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March 24, 2014
@ Twomey - Oh, I forgot, you're a flat earth type denier.

Here's your homework assignment, Ben: Google Dr. Bill Custer and read his exhaustive report on how Medicaid expansion would benefit Georgia.
Kevin Foley
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March 22, 2014
Yeah Debbie (whoever you are), 650,000 poor Georgians is a nit pick. It's shameful Christians aren't demanding Medicaid expansion.
Ben Twomey
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March 24, 2014
Foely, you "650,000 poor Georgias" only exist in

your mind.
Kevin Foley
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March 20, 2014
Rev. Wright is concerned about refugees? What about Georgia's poor and sick?

See my current MDJ blog for more on this.
debbiedowneragain
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March 21, 2014
Foley, you just can't help yourself, can you?! You are constantly bashing Christians and churches and especially those in East Cobb for not doing enough for others. Rev. Wright, a minister at one of the most caring and giving churches in the country, writes a letter to the editor about helping refugees. Only a Debbie Downer like you, could find something to criticize and nit pick. Do you always have to wallow in such misery?
Ben Twomey
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March 19, 2014
Rev. Wright, let's be clear. You are speaking of refugees who come to this country legally, learn our language, become citizens and assimilate into our culture, I hope.

Because if your intent is to elicit support for the illegal immigrants who break our laws to get here and continue to break them by remaining, while bleeding our economy sending billions out of our country, cheating the working citizens by avoiding paying income tax, dumbing down our educational system and bleeding our social welfare programs, then you have wasted your time and effort. The citizens of the Ubited States do not welcome or support lawbreakers.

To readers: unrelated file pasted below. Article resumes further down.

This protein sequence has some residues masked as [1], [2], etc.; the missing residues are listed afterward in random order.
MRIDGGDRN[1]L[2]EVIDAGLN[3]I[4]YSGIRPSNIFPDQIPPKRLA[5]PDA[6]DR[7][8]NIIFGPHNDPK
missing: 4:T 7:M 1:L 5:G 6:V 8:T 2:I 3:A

Kevin123sdf
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March 21, 2014
By definition, refugees are legal immigrants who enter this country only after rigorous processing by the US State Department. There is no reason to soil the beautiful, heartfelt and profoundly American sentiments of the Rev. Wright by trying to confuse the issue of refugee resettlement with illegal immigration.
Elaine Smith
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March 21, 2014
Of course he is talking about people here legally. Whether they learn the common language or become citizens is irrelevant, though the majority of the ones I have known do. There is no such thing as an illegal refugee (someone given refugee status by the US government). Please learn what refugees are before commenting on this topic.
Ben Twomey
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March 21, 2014
Kevin Foley and Elaine Smith. I am well aware of the difference in a refugee and an immigrant. I am also well acqainted with the difference in legal and illegal in both categories.

I just want to make sure that the good Rev. is knowledgable also.

Elaine, there are illegal refugees here also. Any, and there are plenty, who falsified information to gain access to the refugee category are illegal.